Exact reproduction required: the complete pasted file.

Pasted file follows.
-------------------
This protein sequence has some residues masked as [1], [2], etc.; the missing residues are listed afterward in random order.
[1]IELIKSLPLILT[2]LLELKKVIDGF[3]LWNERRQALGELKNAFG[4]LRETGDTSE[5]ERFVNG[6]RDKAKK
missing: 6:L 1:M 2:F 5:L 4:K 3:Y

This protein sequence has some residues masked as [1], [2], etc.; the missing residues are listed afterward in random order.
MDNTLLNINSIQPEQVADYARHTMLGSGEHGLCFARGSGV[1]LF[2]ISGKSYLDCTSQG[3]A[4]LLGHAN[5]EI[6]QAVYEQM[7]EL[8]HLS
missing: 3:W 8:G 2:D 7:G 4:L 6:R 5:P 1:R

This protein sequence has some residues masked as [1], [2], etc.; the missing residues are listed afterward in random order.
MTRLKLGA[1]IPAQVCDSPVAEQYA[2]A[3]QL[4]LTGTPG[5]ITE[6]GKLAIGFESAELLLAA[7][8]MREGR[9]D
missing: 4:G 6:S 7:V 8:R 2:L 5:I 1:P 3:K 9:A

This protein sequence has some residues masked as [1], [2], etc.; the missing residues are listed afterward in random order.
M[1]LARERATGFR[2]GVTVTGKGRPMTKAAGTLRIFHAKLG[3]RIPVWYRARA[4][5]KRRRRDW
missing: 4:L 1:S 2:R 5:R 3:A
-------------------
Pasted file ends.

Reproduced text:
This protein sequence has some residues masked as [1], [2], etc.; the missing residues are listed afterward in random order.
[1]IELIKSLPLILT[2]LLELKKVIDGF[3]LWNERRQALGELKNAFG[4]LRETGDTSE[5]ERFVNG[6]RDKAKK
missing: 6:L 1:M 2:F 5:L 4:K 3:Y

This protein sequence has some residues masked as [1], [2], etc.; the missing residues are listed afterward in random order.
MDNTLLNINSIQPEQVADYARHTMLGSGEHGLCFARGSGV[1]LF[2]ISGKSYLDCTSQG[3]A[4]LLGHAN[5]EI[6]QAVYEQM[7]EL[8]HLS
missing: 3:W 8:G 2:D 7:G 4:L 6:R 5:P 1:R

This protein sequence has some residues masked as [1], [2], etc.; the missing residues are listed afterward in random order.
MTRLKLGA[1]IPAQVCDSPVAEQYA[2]A[3]QL[4]LTGTPG[5]ITE[6]GKLAIGFESAELLLAA[7][8]MREGR[9]D
missing: 4:G 6:S 7:V 8:R 2:L 5:I 1:P 3:K 9:A

This protein sequence has some residues masked as [1], [2], etc.; the missing residues are listed afterward in random order.
M[1]LARERATGFR[2]GVTVTGKGRPMTKAAGTLRIFHAKLG[3]RIPVWYRARA[4][5]KRRRRDW
missing: 4:L 1:S 2:R 5:R 3:A